If Congress holds a pork barbecue, do they need to apply for carbon credits? Politico reports that the Lieberman-Warner bill currently under debate represents the biggest opportunity in recent memory for lobbyists to carve out pork-barrel projects and other set-asides as the government prepares to take over the energy industry. And if this Super Bowl turns out to be a bust, the next one may take place during a presidency that won’t threaten a veto:
The climate change legislation being debated now in the Senate is the Super Bowl for lobbyists, roping in everyone from Alaskan Inupiaqs to venture capitalists.
“We’re only this far because of the array of citizen groups, business, labor, environmentalists, religious communities, hunters, anglers, you could go on,” Sen. Joseph I. Lieberman (I-Conn.) told reporters on Capitol Hill. “It’s this mighty force rising out from the American public.” …
Depending on how Congress eventually deals with global warming, the outcome will inevitably hurt some companies while creating significant new markets for others.
Sponsored by Lieberman and Sen. John Warner (R-Va.), the measure would cut greenhouse gas emissions by nearly 70 percent by 2050. It mandates a trading system, known as cap and trade, that would allow companies to purchase carbon credits through an auction process. The bill also provides billions of dollars in subsidies for conservation and environmentally clean technologies.
Business is pushing for various carve-outs. Real estate groups, for example, are backing an amendment allowing a portion of the carbon credits to be given to building owners who improve the efficiency of their properties.
In other words, dinner is served!
Whenever the federal government decides to regulate an industry, it opens up myriad possibilities for pork and corruption. Seeing people run to this porkfest should surprise no one, and neither should we be shocked to see Congress open to the idea of even more regulation and rationing. It expands federal power, which expands the opportunities to build personal power for each and every member of Congress. And it does all of this without delivering anything more than what we have already accomplished on carbon emissions over the last seven years, when we outstripped the EU in the pace of improvements.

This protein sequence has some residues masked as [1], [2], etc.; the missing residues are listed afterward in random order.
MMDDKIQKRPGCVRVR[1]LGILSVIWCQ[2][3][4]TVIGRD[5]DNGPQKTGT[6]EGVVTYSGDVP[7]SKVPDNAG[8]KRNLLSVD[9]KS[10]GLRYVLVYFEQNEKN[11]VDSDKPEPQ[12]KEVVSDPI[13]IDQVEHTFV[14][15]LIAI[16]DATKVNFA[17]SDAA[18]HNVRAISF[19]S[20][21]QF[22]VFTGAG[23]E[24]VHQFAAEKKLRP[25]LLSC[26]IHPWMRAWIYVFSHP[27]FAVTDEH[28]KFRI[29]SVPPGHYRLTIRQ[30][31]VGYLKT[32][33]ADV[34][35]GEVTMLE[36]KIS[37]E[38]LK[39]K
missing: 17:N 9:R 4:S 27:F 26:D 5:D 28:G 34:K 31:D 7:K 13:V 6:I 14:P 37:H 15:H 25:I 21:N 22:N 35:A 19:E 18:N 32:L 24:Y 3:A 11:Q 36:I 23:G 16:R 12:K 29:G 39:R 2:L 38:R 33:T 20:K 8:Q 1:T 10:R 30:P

Government expansion comes in many forms and in many motivations, some of them noble. We must feed the poor! We must save the Earth from its “fever”! In the end, the only thing fed is the government bureaucracies that eat up all the resources, and the only fever is the delirium that the same government that runs the IRS and the VA could possibly do better than competitive-market solutions for the same goals.
Supporters of Lieberman-Warner want people to believe that it provides a market solution with cap-and-trade. Don’t buy it. It forces government rationing of CO2 emissions, and then creates a “market” for ration stamps. Anything government rations, it controls. And anything government controls, it creates massive bureaucracies to run, and massive regulation to enforce.
Even its supporters don’t believe this bill will make it into law this year. With gas prices soaring, the escalation of energy prices that would result from this legislation makes it politically unpalatable for too many constituencies, and George Bush still wields the veto pen. Next year, that won’t be the case.